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for picky eaters.......

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Evesmama Wed 12-Jan-05 20:29:47

just found this off a site linked to msn..thought it looked useful??

10 ways to make your kids turn green
by Joanna Lamiri


Tired of struggling to get your children to eat vegetables? Give these tried-and-tested ideas a go
If you’ve ever had one of those weeks where the only green thing that’s gone into your child’s mouth is a piece of lego, then you know how difficult it can be to get them to eat the smallest spoonful of spinach, let alone five portions of vegetables a day.


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Here are some ideas that have worked for me. They mostly consist of disguise – sneaky, but effective. If they don’t work for you, remember that yesterday’s hated vegetable may become tomorrow’s favourite. Research has shown that children need to be introduced to food up to eight times before they will accept it, so the message is simple – keep trying.

Children love things to be visually appealing, so try designing edible faces with carrot circles for eyes, strips of pepper for eyebrows, baby sweetcorn for the nose and broccoli pieces for the mouth. Kids will enjoy helping with the composition, especially if you deliberately make a few anatomical mistakes. Add wild hairdos with shredded cabbage, watercress or courgette ribbons.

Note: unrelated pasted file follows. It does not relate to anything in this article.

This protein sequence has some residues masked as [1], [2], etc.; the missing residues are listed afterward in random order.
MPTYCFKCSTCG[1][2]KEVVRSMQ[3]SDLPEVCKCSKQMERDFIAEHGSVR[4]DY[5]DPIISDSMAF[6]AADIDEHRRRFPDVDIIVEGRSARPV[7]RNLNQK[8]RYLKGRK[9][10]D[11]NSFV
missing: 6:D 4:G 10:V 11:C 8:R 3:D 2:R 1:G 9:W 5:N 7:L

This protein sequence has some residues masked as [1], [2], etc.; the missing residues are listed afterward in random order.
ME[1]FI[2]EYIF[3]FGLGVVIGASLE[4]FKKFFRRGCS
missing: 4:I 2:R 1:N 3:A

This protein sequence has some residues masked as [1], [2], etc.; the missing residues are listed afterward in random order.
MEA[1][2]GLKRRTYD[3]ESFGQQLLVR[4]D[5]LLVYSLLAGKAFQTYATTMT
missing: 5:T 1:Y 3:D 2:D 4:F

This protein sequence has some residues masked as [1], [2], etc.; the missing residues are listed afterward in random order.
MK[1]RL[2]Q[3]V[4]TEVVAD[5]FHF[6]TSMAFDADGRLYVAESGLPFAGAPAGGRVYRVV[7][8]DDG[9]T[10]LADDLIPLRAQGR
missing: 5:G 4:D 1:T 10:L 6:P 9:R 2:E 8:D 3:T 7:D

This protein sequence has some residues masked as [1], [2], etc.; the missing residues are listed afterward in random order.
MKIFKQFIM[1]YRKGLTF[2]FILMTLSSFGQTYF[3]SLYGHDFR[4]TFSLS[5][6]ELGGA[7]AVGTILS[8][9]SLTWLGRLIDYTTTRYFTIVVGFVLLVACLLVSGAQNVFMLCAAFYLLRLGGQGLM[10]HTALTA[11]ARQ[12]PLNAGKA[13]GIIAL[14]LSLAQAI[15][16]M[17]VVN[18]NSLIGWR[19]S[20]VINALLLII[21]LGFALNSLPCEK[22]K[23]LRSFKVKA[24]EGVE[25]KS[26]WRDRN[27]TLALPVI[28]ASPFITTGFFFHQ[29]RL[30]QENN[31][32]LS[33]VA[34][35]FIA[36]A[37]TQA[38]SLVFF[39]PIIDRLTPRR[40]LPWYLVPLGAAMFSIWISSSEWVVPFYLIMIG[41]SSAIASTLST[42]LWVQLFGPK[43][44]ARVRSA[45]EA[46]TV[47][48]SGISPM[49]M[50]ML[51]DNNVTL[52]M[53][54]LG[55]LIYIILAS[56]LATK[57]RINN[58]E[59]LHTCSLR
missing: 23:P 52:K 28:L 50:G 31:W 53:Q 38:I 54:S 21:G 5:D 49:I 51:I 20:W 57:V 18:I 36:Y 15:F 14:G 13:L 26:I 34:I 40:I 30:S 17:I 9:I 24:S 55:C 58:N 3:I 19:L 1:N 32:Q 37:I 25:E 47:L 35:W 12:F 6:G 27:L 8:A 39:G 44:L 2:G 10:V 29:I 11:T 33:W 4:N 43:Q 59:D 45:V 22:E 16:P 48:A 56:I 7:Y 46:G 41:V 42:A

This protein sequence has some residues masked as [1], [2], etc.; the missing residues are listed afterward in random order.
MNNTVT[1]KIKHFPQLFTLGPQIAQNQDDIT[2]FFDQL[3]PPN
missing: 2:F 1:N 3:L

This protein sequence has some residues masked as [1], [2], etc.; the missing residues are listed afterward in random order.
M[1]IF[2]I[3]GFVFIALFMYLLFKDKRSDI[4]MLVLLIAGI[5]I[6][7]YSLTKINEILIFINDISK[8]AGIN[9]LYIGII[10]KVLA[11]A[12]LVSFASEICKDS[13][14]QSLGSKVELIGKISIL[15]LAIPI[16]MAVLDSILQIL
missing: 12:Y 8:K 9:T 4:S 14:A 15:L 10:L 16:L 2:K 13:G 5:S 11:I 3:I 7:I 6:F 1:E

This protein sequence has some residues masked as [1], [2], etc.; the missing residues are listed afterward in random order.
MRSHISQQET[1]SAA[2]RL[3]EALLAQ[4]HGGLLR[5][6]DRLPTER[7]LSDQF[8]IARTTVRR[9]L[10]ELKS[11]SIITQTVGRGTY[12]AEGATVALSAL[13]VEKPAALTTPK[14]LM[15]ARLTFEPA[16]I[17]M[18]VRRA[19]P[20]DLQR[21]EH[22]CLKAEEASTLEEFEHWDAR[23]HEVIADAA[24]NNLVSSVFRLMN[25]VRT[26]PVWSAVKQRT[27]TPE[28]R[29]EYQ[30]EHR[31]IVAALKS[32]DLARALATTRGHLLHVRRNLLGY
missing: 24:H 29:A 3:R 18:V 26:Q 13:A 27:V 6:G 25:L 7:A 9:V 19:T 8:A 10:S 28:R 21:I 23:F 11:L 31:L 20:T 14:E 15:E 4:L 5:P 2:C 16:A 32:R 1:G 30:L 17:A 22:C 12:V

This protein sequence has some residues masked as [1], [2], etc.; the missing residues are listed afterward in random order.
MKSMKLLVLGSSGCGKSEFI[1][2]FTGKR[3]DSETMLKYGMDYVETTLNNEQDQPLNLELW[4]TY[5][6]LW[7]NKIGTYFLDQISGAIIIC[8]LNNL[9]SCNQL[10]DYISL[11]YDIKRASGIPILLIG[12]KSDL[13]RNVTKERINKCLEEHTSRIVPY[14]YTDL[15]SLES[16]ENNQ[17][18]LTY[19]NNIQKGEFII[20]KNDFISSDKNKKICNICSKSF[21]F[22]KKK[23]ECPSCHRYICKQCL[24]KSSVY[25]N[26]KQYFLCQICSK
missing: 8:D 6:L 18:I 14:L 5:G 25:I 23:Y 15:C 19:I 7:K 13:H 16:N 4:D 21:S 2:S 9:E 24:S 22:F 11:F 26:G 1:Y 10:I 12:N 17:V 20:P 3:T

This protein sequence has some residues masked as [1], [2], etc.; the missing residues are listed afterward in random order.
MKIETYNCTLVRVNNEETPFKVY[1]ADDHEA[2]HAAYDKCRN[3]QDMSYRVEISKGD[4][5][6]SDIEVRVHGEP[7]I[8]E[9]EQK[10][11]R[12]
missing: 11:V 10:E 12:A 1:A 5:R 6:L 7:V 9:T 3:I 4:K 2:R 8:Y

Introduce colour into your children’s diet with stir-frying. It’s quick, so they get to see instant results. Try stir-frying peas, pepper strips, beansprouts and Chinese cabbage, or a mixture of sweetcorn, small chunks of carrot and peas.
Lightly cooked carrots, broccoli and peas puréed with tomato sauce makes a great pasta sauce.
My two-year-old, who recently decided she hates broccoli, happily ate it when I mashed the florets of some cooked broccoli into the sauce of her macaroni cheese.
A pile of raw grated carrot often goes down better than a heap of cooked discs.
Cut courgettes into ribbons before cooking them.
Use a ridged grill pan to give a stripy effect to vegetables – tiger peppers, anyone?
Roast butternut squash and sweet potatoes instead of boiling them – this brings out a sweetness that children love.
Get them involved. Enlist the help of older children to help thread cherry tomatoes, chunks of cucumber and pieces of carrot on to kebab sticks, then dip them into houmous, cottage cheese or soft cheese. Or ask them to help mix a salad – it may actually persuade them it’s worth eating.
Don’t overcook vegetables. Steaming or microwaving retains more nutrients than boiling. Although babies need mushy textures, older children prefer a little ‘bite’ and may like to eat their veggies as finger foods.

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